Prison systems ‘overheating’, says former Supreme Court judge

A former Supreme Court judge addressed the NSW parliament about the over-populated prison system last night, calling for a new approach.

A former Supreme Court judge and retired attorney-general addressed the NSW parliament about the ‘overheating’ prison system last night, warning that riots could be the result if the system boils over.

John Dowd QC, a one-time liberal leader is calling for an overhaul of the prison system, saying NSW prisons face inadequate medical treatment, are overcrowded, and now ban smoking, Sky News reported.

“The prison system is now well over capacity, with many inmates living three-to-a-cell,” Dowd reportedly told AAP, saying that the smoking ban is an additional pressure to a stressed system.

“And unless more prisons are built or unless the court system gets rid of more cases, then it will continue at the rate that it's going now.”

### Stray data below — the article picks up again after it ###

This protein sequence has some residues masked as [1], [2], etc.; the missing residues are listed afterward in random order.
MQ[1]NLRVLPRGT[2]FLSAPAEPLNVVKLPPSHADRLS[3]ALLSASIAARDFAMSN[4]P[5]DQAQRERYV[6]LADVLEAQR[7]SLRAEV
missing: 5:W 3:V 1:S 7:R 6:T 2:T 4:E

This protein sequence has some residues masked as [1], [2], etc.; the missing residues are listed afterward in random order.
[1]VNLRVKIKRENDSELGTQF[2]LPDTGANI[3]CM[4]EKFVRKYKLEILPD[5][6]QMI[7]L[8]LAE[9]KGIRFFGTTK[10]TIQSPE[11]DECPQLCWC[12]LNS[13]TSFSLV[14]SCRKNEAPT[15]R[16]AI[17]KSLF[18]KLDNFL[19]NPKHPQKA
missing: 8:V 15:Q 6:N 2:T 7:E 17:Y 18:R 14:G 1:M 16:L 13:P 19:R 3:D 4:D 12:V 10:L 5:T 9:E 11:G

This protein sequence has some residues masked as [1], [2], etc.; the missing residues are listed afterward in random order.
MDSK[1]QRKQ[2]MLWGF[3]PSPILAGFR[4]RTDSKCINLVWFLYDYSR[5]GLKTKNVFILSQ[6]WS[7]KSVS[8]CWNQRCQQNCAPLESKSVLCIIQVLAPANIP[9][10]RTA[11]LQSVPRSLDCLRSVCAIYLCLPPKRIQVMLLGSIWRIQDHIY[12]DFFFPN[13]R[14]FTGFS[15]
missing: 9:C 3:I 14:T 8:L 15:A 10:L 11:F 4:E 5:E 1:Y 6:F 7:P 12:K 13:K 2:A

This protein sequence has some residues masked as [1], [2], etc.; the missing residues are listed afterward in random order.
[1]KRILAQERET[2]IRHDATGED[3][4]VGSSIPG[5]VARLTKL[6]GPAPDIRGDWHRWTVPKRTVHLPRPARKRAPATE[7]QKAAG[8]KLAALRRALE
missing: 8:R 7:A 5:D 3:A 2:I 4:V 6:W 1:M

Dowd blames tough bail laws, a higher number of trials than guilty pleas and District Court logjams for the rapidly rising prison population.

The comments follow the release of a report in May, revealing over crowded facilities and a soaring prison population.
“If you overheat the system, and take away things like smoking, then you've got a formula for problems,” Dowd said.

“The public is, generally, not concerned about prisoners: they don't identity with them; they don't understand them.
“But many of them are wrongly charged, and haven't committed offences.

“And in international terms, we're a developed community, and we should be looking after these people.”

Corrective Services Minister David Elliot has promised 1000 new beds and Attorney-General Gabrielle Upton has appointed two new judges, but Dowd said more must be done to address the problem.

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